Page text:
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why does this create a stack overflow error?

 
Ted North
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a.Foo1 class the above class, b.Foo2 refers to...
 
E Armitage
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Creating a Foo2 causes another Foo2 to be created which causes another Foo2 to be created therefore creating another Foo2 which then causes a Foo2 to ...
 
Ted North
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E Armitage wrote:Creating a Foo2 causes another Foo2 to be created which causes another Foo2 to be created therefore creating another Foo2 which then causes a Foo2 to ...


Armitage,

How do I prevent this from happening? It seems like the code would create a new Foo2 then create another single Foo2 object but instead it just keeps creating them until the java.lang.stackoverflowerror
I need to punch deck to see if I can figure out what is going wrong. This is a strange error I ran into once before. I cannot exactly wrap my head around the logic...

Actually, I think I can visualize this now. A new Foo2 is created, this object also calls for the instantiation of a new Foo2, and so on as you illustrated. I cannot believe creating a simple instance member causes a stackoverflow error. hahah :/

Respectfully,

Ted

 
E Armitage
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Ted North wrote:
Actually, I think I can visualize this now. A new Foo2 is created, this object also calls for the instantiation of a new Foo2, and so on as you illustrated. I cannot believe creating a simple instance member causes a stackoverflow error. hahah :/

Respectfully,

Ted

Yes, the first suspect is having a Foo2 inside Foo2. It's not inherently bad to do that because there are scenarios that require such modeling but one should become extra alert after seeing that. Then the immediate instantiation of the Foo2 in the intializers section just gives the whole thing away. To successfully use a Foo2 inside a Foo2 one has to avoid initializing a Foo2 when a Foo2 is created.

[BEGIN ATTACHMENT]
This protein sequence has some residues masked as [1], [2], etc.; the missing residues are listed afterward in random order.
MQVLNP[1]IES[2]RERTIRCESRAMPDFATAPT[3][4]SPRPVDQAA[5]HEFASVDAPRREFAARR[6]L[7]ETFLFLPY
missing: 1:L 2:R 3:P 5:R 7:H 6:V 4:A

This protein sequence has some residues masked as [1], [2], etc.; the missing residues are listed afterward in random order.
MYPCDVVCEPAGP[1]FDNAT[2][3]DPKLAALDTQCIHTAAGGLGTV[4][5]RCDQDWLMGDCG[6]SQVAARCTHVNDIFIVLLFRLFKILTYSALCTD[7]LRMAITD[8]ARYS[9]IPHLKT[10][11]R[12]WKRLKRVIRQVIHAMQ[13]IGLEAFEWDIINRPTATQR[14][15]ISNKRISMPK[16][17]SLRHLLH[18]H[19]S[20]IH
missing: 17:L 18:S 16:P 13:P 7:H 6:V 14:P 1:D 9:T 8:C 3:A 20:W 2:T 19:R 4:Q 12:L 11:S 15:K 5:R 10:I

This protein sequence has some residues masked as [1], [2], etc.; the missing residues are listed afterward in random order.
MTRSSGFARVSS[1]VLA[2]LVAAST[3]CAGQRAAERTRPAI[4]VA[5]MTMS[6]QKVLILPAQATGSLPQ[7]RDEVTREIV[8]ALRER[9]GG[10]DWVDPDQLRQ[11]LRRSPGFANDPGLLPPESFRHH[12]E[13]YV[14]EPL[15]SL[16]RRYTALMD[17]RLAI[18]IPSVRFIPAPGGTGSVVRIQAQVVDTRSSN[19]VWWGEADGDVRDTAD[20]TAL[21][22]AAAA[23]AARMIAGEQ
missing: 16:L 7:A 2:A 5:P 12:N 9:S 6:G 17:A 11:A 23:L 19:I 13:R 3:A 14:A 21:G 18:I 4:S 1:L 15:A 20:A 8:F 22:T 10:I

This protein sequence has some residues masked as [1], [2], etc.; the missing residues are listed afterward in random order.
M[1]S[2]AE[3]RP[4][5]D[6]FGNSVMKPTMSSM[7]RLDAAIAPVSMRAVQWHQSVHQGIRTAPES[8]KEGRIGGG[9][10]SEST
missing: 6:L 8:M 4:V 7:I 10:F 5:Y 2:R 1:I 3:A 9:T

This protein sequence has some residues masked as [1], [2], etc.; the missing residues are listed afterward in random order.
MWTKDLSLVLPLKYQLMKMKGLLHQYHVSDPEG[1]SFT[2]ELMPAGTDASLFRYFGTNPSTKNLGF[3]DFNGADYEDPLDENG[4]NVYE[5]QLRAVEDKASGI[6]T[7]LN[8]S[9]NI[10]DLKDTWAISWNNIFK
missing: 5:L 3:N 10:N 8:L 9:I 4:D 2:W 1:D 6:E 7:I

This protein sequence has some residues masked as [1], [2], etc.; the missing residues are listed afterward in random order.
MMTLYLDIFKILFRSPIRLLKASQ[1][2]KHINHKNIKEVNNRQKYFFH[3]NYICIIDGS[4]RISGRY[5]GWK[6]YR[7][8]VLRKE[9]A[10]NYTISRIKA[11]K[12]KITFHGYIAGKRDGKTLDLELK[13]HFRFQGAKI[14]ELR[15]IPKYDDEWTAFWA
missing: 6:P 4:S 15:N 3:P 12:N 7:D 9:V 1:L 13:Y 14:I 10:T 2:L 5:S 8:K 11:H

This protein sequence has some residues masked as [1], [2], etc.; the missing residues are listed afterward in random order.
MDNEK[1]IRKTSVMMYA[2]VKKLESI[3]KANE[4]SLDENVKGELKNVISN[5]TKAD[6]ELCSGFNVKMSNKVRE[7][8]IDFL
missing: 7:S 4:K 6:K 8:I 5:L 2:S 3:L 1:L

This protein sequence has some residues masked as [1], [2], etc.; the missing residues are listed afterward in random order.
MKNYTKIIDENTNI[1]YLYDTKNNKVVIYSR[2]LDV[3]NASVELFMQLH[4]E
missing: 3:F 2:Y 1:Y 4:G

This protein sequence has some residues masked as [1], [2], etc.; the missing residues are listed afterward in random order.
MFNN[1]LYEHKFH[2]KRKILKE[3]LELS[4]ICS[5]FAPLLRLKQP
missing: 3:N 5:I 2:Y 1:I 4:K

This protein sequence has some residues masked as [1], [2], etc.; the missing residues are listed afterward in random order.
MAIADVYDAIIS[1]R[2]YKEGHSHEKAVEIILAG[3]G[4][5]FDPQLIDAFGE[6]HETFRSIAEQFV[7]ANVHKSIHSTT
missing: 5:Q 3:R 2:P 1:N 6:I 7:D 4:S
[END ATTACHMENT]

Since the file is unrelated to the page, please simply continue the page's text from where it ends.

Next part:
Roel De Nijs
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Little pop quiz: what happens if you replace the line Foo2 ff = new Foo2(); with Foo1 ff = new Foo1();? You should of course try to answer the question without running the code...
 
Ted North
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E Armitage wrote:
Ted North wrote:
Actually, I think I can visualize this now. A new Foo2 is created, this object also calls for the instantiation of a new Foo2, and so on as you illustrated. I cannot believe creating a simple instance member causes a stackoverflow error. hahah :/

Respectfully,

Ted

Yes, the first suspect is having a Foo2 inside Foo2. It's not inherently bad to do that because there are scenarios that require such modeling but one should become extra alert after seeing that. Then the immediate instantiation of the Foo2 in the intializers section just gives the whole thing away. To successfully use a Foo2 inside a Foo2 one has to avoid initializing a Foo2 when a Foo2 is created.


Armitage,

Thank-you for more feedback on this. The problem is as you are describing some type of recursive call that results when creating a new Foo2 object in main() and then instantiating a new Foo2 in the instance member field.

Roel De Nijs wrote:
Little pop quiz: what happens if you replace the line Foo2 ff = new Foo2(); with Foo1 ff = new Foo1();? You should of course try to answer the question without running the code...



Roel,

I tried to visualize this in my mind but could only take guesses... It seems like it could go either way, creating a new Foo1 inside a Foo2 seems, based on my relatively lack of experience with Java, could create a java.lang.StackOverflowError (SOE) but upon running this it does not. I also tried having a Foo1 reference variable that polymorphically points to a Foo2 object. This also causes a SOE. I guess it is the recursiveness of instantiating a new Foo2 object and then creating one as an instance member.

Thank-you for your help Roel and Armitage.

Regards,

Ted
 
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